Specialists are driving value-based care; Analytics and population health tech can help them
Specialist physicians have a unique place in the care continuum. Although they traditionally have provided care with great focus, they are increasingly responsible for much more of the care delivered to individuals and as the industry shifts to a value-based care model they will have an even more important role to play.
That’s because specialists oversee the care of the sickest and most costly patients: those confronting chronic illness.
“It is often the specialist who sees the patient most frequently and takes the lead in coordinating overall care in the manner of a primary care physician,” said Charles Saunders, MD, CEO of Integra Connect, a specialty care health IT vendor. “Therefore, any effort to tackle quality and cost improvements on a systemic level must engage specialists intensely.”
Another key development impacting specialists is the Center for Medicare and Medicaid Services requiring them to participate in the same combination of Merit-based Incentive Payment System and alternative payment model programs as other providers, which is pushing specialists to transform their practices, Saunders said.
“In fact, some specialty alternative payment models have gained considerable traction, such as the Oncology Care Model that has engaged nearly 3,000 providers at 190 practices nationwide in efforts to improve both the quality and cost of episodes of cancer care,” he added.
There are various strategies that specialty practices can use to position themselves well for success under value-based care models, experts said. And these strategies may become requirements in the future.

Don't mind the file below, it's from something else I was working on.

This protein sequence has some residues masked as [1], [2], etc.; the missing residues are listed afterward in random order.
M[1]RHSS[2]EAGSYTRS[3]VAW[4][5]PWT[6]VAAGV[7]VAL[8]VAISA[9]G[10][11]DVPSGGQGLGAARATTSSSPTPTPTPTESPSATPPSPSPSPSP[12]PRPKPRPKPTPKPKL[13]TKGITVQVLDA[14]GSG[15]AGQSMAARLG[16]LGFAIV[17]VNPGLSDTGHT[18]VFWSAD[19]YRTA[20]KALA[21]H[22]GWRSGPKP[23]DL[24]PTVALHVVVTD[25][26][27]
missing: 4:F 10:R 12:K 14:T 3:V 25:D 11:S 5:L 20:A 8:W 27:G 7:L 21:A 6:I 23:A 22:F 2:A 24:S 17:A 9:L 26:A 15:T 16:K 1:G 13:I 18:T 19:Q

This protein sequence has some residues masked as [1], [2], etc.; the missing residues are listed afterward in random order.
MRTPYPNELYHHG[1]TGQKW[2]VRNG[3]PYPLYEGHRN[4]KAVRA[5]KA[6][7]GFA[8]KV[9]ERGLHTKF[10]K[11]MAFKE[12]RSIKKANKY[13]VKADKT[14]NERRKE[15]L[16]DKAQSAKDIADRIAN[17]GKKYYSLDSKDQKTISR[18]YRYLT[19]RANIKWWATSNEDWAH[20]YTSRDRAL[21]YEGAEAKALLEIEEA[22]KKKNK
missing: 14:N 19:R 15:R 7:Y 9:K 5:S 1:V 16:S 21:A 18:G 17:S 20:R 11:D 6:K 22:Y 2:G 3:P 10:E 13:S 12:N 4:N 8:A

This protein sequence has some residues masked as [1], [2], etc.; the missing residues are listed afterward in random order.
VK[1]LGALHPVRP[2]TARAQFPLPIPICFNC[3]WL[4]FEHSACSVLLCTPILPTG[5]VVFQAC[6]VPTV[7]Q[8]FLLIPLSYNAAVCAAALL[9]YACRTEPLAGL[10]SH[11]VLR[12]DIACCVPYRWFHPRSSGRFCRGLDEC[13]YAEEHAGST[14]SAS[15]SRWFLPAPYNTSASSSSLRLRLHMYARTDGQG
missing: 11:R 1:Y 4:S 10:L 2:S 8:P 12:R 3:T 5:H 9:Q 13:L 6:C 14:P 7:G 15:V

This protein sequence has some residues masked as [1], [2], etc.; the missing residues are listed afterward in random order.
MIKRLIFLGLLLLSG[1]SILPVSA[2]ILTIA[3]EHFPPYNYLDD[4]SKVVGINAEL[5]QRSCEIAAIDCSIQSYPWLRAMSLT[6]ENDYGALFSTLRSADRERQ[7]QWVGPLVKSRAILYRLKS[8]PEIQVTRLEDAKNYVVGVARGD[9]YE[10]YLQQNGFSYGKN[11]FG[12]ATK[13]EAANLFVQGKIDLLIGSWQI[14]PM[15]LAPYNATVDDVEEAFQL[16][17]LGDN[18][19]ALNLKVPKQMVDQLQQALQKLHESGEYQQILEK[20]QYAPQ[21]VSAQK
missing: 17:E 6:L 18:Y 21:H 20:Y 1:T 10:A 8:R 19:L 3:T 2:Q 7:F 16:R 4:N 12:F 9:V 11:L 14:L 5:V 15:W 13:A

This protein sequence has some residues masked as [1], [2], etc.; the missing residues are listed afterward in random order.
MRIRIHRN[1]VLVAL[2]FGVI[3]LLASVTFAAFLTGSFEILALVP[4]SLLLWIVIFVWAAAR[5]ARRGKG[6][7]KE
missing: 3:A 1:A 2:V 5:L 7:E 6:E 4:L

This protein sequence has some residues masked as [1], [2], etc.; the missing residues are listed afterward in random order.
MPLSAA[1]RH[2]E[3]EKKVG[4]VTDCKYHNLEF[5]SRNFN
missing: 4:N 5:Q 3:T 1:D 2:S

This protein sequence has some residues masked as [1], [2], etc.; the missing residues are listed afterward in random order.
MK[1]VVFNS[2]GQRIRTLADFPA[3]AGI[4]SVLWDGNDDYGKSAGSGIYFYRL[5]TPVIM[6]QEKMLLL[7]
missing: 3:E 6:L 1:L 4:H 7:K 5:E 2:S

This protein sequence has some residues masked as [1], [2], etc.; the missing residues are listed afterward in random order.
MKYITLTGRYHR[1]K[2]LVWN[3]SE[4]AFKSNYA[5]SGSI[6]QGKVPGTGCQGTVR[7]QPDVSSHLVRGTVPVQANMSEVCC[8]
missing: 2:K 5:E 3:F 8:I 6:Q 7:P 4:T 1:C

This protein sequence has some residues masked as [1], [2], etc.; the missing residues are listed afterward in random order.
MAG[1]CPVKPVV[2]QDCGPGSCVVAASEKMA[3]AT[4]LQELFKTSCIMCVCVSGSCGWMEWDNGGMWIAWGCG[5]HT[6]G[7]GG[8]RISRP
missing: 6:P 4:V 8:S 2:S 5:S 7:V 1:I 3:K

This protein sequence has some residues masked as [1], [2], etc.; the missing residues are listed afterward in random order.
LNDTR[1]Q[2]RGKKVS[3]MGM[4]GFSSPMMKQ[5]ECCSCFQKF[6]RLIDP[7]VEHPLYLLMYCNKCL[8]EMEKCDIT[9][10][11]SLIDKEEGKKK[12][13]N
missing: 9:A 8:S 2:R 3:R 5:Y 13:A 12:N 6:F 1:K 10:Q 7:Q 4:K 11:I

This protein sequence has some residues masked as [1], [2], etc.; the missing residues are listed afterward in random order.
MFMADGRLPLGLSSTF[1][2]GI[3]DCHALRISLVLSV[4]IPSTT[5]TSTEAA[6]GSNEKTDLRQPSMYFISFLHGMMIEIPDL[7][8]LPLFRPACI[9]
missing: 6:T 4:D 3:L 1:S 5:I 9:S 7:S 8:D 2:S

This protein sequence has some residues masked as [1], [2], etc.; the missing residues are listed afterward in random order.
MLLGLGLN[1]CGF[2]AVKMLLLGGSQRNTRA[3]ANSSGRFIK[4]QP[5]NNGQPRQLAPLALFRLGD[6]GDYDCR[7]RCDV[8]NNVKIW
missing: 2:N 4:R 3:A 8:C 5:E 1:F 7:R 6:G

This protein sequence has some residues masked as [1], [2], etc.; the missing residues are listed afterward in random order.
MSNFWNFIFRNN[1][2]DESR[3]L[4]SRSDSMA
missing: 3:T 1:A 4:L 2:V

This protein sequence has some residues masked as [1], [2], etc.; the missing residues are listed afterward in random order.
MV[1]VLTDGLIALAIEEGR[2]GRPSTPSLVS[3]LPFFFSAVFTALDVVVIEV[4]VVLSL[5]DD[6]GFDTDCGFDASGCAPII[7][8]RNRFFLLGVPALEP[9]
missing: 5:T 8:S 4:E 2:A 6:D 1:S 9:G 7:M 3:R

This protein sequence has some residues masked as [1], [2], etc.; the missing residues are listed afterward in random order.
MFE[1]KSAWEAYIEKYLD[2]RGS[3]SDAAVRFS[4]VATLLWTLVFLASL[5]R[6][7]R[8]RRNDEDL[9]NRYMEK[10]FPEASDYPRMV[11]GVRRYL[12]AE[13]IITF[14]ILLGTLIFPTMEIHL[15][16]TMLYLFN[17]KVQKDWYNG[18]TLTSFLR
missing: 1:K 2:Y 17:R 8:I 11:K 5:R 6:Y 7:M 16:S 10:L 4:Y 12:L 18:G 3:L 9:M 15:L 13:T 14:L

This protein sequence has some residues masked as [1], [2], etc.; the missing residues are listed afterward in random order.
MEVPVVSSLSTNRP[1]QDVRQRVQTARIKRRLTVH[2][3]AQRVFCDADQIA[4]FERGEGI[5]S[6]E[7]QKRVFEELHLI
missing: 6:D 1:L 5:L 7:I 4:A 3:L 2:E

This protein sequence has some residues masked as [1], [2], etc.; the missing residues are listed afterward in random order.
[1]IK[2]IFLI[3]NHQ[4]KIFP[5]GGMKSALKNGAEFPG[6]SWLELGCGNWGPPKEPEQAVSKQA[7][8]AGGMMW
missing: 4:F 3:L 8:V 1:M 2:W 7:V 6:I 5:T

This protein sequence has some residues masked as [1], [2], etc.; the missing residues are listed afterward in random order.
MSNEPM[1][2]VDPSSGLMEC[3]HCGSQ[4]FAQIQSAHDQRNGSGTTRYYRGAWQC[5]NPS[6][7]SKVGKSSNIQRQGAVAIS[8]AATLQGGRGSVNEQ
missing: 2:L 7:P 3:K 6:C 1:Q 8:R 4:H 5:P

“Healthcare organizations need to invest in insight platforms and advanced analytics to deliver more effective care and consumer engagement,” said Kate McCarthy, a senior analyst at Forrester Research who specializes in healthcare. “Value-based care is ultimately about getting patients the right care, at the right time, in the right setting, to deliver high-quality, cost-effective care.”
Systems of insights enable healthcare organizations to organize complicated, disparate data sets to enable insight-driven decision making, she added.
“Advanced analytics, prescriptive analytics especially, allow organizations to deliver more effective care,” she said. “Though these technologies are not yet widely adopted in healthcare, they are important investments for organizations seeking to deliver true value-based care.”
Another strategy specialty practices might consider is starting or joining population health efforts. A well-run population health program can help healthcare provider organizations of all stripes succeed under value-based care models.
In the past, most specialists interacted with patients in the office and around the care of a specific chronic disease, from cancer or congestive heart failure to rheumatoid arthritis. With value-based care, specialists are becoming financially responsible for the whole-person care of these patients, across all of their medical issues and care settings.
“At stake is a plus or minus 4 percent adjustment in 2018 that grows to plus or minus 9 percent in 2022,” Saunders said. “Specialists must therefore look to the example of payers, who long ago adopted principles of population health management to successfully control costs.”
That means assembling a holistic view of each patient, based on disparate clinical and financial data sources, then using that to identify those at highest risk, Saunders added. Specialty practices can then implement care navigation and coordination programs to improve care quality while avoiding the top drivers of unnecessary cost: inpatient admissions and emergency room visits.